The Chinese government is pushing its renewable energy policies strongly and the country is expected to install another 15GW of solar capacity in 2016. It remains the world's largest source of solar panel demand, despite missing its 2015 target of 17.8 GW by almost 15%. As such the country is the world's largest market for polysilicon. Some of the large polysilicon manufacturers in China are GCL Poly (OTCPK:GCPEF), Daqo New Energy (NYSE:DQ) and Renesola (NYSE:SOL). GCL Poly is amongst the largest polysilicon and wafer manufacturers in the world, with an annual capacity of 70,000 MT for polysilicon.

c) Pricing pressure in polysilicon is also contributing to its misery - Polysilicon ASPs are declining. The average selling prices of polysilicon was ~$17/ kg in H1'15, when compared to $22/ kg in H1'14. Polysilicon traded around $15 during the third quarter. REC Silicon's solar grade polysilicon ASPs declined by ~4% in Q4'15, compared to the previous quarter.

"We have had to give a discount of about $2 to $2 per kg because basically we don't get access to the Chinese market and that's why we're basically need to find customers outside and they know our situation and definitely we have to discount the price to be able to sell the volume. So basically weak market, together with the trade war means very low prices for our polysilicon".

Source: SA

Upside Possibilities

i) Polysilicon will witness high demand - The solar industry looks set to expand by 15-20% each year, as solar electricity prices have reached grid parity and governments are strongly supporting the industry. China, USA and other Asia Pacific countries are anticipated to be the largest solar markets in the coming years. The global polysilicon market is expected to grow at a CAGR of 17.2% over the period 2014-2019.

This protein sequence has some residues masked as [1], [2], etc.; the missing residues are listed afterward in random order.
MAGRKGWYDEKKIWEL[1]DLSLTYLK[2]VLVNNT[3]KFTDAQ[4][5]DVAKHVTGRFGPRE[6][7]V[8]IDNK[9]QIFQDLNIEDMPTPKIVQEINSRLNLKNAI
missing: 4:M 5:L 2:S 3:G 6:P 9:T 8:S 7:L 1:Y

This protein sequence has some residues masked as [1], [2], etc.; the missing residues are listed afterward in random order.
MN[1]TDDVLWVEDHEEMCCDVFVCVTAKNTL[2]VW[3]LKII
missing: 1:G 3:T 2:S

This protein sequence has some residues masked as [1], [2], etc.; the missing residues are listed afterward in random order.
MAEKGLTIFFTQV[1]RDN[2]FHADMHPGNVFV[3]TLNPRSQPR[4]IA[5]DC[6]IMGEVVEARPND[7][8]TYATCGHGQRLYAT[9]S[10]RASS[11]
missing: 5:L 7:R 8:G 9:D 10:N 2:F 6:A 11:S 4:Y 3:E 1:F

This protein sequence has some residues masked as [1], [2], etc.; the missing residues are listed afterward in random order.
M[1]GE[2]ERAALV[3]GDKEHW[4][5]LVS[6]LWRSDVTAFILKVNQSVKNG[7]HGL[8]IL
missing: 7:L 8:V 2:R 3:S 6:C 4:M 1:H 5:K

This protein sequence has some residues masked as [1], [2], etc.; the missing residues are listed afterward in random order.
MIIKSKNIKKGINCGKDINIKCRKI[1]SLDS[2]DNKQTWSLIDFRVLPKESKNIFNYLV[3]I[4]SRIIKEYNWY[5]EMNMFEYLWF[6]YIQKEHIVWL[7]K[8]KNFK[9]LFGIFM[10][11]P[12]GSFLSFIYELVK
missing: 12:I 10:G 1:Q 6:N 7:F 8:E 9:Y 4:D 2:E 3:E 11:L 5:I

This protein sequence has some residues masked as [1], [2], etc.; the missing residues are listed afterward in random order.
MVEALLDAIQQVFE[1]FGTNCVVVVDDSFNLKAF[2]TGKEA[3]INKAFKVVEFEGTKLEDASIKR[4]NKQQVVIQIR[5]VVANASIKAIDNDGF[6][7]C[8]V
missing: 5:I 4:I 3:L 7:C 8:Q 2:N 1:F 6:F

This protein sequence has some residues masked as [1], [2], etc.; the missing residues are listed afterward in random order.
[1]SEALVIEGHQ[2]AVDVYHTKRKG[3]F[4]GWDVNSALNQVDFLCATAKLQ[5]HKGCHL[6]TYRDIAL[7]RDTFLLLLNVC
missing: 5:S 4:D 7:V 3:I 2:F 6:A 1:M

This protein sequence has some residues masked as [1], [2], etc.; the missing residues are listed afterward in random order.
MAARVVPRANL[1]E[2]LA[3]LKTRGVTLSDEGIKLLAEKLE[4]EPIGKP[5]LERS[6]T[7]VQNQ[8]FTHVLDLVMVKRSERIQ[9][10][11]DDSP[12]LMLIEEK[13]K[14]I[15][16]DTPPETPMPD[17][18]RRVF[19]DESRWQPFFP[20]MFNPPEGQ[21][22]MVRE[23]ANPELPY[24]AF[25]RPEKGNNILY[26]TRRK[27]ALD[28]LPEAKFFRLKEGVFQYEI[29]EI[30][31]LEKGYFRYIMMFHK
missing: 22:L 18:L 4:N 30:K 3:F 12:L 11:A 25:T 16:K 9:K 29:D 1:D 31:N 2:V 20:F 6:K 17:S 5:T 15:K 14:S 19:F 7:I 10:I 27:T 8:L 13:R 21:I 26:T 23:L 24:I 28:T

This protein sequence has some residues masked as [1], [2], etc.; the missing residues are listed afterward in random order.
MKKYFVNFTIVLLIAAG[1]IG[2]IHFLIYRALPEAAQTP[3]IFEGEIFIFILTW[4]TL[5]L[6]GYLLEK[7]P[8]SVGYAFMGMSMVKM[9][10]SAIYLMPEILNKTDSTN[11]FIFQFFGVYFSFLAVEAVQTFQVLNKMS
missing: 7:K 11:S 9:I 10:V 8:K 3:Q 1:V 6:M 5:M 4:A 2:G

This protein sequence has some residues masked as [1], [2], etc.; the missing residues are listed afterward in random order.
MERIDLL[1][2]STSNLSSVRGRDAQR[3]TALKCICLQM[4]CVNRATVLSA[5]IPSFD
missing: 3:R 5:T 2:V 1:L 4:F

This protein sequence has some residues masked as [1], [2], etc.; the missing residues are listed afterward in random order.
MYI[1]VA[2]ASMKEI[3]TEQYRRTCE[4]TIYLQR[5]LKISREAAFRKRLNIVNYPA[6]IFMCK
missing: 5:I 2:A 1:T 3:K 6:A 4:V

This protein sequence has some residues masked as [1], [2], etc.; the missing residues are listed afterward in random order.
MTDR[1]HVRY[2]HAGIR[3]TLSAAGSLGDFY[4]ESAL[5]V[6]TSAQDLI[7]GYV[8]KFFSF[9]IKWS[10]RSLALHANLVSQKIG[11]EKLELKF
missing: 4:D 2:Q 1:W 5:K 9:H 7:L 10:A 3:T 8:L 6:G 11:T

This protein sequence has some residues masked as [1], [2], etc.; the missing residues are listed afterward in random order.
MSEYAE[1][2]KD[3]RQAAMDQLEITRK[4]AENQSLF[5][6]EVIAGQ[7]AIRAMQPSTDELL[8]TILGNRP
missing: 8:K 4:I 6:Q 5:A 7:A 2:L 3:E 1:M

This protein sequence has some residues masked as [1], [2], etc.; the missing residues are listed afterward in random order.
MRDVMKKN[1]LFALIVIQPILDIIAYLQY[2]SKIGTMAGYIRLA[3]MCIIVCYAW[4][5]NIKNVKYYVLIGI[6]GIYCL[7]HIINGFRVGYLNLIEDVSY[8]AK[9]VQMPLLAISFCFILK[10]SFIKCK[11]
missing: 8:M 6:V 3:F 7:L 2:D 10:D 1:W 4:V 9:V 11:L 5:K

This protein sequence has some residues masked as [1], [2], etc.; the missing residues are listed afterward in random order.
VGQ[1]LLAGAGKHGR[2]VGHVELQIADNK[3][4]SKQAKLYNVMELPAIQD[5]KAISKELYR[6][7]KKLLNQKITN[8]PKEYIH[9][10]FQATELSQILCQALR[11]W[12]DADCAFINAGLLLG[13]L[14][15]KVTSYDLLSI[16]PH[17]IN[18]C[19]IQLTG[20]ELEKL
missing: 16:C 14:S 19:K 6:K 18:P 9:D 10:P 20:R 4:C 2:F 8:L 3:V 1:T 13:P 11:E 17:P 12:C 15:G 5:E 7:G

ii) REC has survived worse in the past - REC Silicon was amongst the very few European solar companies to survive the last solar downturn, when most European companies went bankrupt. It shut down expensive European factories to cut costs and sold its Singapore factory which made wafers, cells and modules to a Chinese company. The company's fate depends on the high-level talks between China's Ministry of Commerce and the US Department of Commerce. Though the company is shutting down its Moses Lake plant in February, it remains hopeful of restarting in June 2016. The company also has a sound balance sheet, and expects to pay its existing debt obligations in 2016 from existing cash flow without any additional funding.

Stock Performance & Valuation

The stock has lost more than 58% in the last one year. In contrast DQ and GCPEF were down 32% and 42% respectively. The stock has shown a consistent downward trend and is trading at the ~$0.12 level down from $0.3 during the same time last year. The company has a market capitalization value of ~$305 million, with a P/B of 0.3x which looks very cheap given the company's extensive asset base.


Polysilicon industry has seen a shrinkage in margins with the entry of large Asian companies. This has changed the market dynamics with low prices. However, this part of the supply chain has relatively low competition and once the supply demand comes back to balance, it will again show good profits. The wafer part of the supply chain is already showing good profitability due to supply tightness. Things are looking tough for REC Silicon currently due to the trade war. The company which was a big beneficiary of demand growth from China is now facing big headwinds from the Chinese imposition of duties on poly imports. The stock at its current price, discounts all the major issues facing the company. If the Chinese and USA authorities resolve the anti-dumping duty issue, then REC could see a sharp upside in its prospects. It is an event driven play for high risk investors with limited downside.

Disclosure: I/we have no positions in any stocks mentioned, and no plans to initiate any positions within the next 72 hours.

I wrote this article myself, and it expresses my own opinions. I am not receiving compensation for it (other than from Seeking Alpha). I have no business relationship with any company whose stock is mentioned in this article.

Editor's Note: This article covers one or more stocks trading at less than $1 per share and/or with less than a $100 million market cap. Please be aware of the risks associated with these stocks.